Morgan Scott MacDonell



Morgan MacDonell is a second year MFA graduate in the 3D4M program at the University of Washington. Pulling from a personal history and background in food service, his work focuses on the experiences of service industry workers. Through observing the handling of materials in his work and often through familiar references to common food products, he hopes to invite the viewer into a conversation about the multiple perspectives of everyday transactions within the world of the service industry. The focus on minimalism in the work is meant to reduce the appearance of the objects to focus the conversation towards one that could be meaningful to a wide range of viewers and engage the physical space shared by the sculpture and viewer. 

The work functions similarly to a memorial where memories of work life, current or past, can be reflected on from a more distant position. This artwork provides space for contemplation about the structures that we move through without much thought and about what it takes emotionally and physically to upkeep them. The consequences of this disconnect between consumer and server over decades has resulted in the economic and social devaluing of people who were recently deemed “essential workers”. It’s an important relationship to consider in America especially as the majority of jobs are now a part of the service industry and one’s job within America is widely understood as a person’s direct value. This disparate and complex relationship when questioned brings up challenging thoughts about what community looks like, where meaning comes from, how we subconsciously choose to value or even decide who can talk to one another.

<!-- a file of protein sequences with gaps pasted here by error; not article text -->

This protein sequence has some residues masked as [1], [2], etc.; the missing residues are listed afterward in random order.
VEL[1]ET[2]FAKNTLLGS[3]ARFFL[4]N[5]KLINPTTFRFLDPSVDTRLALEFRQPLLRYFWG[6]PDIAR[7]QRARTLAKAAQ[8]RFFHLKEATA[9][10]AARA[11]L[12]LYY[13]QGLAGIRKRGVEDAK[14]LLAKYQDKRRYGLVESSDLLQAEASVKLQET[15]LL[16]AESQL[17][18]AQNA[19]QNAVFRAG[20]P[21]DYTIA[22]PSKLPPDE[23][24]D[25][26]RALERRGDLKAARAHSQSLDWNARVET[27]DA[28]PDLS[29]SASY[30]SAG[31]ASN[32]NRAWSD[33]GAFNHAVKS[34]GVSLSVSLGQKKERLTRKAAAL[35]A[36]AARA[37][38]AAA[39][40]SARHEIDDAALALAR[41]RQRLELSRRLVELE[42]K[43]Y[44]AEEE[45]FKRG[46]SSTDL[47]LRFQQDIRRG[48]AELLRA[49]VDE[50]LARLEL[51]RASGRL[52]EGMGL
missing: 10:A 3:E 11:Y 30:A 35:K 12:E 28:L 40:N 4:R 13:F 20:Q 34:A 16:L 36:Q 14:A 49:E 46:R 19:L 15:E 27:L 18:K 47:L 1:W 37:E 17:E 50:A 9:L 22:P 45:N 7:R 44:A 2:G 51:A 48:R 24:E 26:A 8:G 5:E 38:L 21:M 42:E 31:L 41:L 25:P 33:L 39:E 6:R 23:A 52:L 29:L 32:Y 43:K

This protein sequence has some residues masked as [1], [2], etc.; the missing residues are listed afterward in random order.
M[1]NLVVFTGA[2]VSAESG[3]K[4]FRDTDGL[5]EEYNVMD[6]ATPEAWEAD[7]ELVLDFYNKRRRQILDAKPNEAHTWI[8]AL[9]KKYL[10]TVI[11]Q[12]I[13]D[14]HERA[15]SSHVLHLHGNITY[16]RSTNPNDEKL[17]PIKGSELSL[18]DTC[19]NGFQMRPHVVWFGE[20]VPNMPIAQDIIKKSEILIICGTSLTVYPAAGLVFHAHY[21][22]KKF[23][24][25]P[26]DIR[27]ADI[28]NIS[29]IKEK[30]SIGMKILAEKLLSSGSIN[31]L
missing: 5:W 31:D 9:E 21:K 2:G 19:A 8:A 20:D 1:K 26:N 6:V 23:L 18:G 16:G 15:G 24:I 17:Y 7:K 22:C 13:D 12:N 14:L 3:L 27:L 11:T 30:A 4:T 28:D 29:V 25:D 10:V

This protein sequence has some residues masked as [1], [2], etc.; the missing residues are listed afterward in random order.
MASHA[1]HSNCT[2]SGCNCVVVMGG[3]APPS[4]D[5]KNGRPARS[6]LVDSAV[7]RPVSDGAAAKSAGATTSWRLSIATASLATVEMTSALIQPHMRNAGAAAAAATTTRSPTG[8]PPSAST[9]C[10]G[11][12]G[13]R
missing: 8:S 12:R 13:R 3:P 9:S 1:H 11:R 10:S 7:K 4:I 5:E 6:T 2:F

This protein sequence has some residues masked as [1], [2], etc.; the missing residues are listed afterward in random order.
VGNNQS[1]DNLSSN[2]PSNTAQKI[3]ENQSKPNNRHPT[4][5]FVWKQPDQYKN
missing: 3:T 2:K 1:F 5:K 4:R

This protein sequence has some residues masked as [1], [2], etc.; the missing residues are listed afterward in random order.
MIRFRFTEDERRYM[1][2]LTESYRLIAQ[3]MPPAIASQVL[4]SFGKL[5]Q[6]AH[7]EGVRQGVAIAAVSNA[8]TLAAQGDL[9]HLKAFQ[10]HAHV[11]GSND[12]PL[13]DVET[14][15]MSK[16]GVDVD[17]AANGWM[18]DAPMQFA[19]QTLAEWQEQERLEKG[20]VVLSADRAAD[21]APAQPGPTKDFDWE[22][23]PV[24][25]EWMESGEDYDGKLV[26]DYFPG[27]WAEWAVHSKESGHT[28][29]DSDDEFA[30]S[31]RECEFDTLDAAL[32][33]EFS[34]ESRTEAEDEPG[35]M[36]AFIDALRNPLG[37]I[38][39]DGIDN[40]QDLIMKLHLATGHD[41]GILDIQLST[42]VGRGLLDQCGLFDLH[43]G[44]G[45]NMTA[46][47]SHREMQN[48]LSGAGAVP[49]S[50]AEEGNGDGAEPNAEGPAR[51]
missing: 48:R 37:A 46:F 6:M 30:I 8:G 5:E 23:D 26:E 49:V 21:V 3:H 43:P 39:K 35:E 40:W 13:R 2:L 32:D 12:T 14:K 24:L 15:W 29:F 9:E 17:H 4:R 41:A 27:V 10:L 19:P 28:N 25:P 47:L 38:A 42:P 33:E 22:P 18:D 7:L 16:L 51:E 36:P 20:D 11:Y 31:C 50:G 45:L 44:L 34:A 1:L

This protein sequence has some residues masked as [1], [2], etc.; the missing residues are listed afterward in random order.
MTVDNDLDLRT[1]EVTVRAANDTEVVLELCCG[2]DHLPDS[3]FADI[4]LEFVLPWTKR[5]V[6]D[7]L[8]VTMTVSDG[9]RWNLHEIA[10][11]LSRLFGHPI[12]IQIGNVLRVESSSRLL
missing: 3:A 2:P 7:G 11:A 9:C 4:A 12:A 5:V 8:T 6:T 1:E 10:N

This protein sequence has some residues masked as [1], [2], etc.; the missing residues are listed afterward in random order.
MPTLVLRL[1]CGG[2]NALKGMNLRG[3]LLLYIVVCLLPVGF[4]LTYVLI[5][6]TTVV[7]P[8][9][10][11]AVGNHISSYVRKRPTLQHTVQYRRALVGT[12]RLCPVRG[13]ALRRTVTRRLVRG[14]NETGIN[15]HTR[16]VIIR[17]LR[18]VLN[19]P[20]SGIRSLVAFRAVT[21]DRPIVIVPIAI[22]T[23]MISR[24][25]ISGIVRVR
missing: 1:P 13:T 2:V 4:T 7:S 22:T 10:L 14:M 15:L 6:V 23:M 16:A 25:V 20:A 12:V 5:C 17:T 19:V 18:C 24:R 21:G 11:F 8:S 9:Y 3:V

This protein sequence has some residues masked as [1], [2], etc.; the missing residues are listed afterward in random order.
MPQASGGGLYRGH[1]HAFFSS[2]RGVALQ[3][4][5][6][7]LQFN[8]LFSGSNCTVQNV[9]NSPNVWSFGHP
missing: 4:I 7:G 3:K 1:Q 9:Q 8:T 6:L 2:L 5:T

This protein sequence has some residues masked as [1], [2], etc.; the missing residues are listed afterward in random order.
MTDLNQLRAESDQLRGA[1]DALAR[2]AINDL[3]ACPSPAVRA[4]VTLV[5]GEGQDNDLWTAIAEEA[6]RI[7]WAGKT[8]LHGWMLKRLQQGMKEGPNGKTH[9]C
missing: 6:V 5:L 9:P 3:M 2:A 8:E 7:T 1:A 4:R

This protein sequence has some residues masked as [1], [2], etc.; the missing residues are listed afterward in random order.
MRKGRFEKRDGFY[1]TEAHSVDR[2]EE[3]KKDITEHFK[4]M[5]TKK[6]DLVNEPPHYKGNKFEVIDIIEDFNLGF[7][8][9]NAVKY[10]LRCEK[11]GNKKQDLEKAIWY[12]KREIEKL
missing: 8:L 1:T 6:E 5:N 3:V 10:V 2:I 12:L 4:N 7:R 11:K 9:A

• Stephanie Hanes, Chair
  • Michael Swaine
  • Juliet Sperling


  • MFA, 3D4M: ceramics + glass + sculpture, University of Washington, 2022
  • BA, Studio Art, Kenyon College, 2017


Excerpt from commentary by Kascha Semonovitch

Morgan MacDonell balances a formal ceramic practice and a socially-oriented installation practice. He has carried them both through his formative art years and MFA, and he intends to continue balancing these practices….The series explores the relationship between the food industry, service workers, and consumers: “the conditions that affect people and really shape their sense of everyday life both from the side of being the customer and then a worker. And when you’re not being a worker and you’re being a customer. And…how labor affects us and…that there are some things that make living and finding meaning difficult. A lot of the work was created in situations using architectural space and familiar objects and food and stuff like that in the workplace.

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